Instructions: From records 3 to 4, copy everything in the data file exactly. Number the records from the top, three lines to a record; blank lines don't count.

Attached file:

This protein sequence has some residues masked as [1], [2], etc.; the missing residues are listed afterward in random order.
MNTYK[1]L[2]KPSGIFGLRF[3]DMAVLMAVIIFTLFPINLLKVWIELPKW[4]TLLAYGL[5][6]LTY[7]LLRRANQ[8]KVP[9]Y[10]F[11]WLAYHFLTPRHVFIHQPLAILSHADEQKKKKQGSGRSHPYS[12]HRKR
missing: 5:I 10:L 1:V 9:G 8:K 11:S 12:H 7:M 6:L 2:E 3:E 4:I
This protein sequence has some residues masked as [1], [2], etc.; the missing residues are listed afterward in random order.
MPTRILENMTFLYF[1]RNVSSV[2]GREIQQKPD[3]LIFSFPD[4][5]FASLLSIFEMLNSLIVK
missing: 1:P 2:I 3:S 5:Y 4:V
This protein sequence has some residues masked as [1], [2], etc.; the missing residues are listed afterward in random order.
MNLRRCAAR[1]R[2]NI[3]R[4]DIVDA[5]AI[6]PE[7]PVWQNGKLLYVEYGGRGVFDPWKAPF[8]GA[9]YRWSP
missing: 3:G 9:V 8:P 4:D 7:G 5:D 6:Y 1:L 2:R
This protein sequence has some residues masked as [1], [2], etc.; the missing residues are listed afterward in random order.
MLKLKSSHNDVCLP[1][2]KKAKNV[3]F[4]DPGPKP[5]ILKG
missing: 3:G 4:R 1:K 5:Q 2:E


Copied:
This protein sequence has some residues masked as [1], [2], etc.; the missing residues are listed afterward in random order.
MNLRRCAAR[1]R[2]NI[3]R[4]DIVDA[5]AI[6]PE[7]PVWQNGKLLYVEYGGRGVFDPWKAPF[8]GA[9]YRWSP
missing: 3:G 9:V 8:P 4:D 7:G 5:D 6:Y 1:L 2:R
This protein sequence has some residues masked as [1], [2], etc.; the missing residues are listed afterward in random order.
MLKLKSSHNDVCLP[1][2]KKAKNV[3]F[4]DPGPKP[5]ILKG
missing: 3:G 4:R 1:K 5:Q 2:E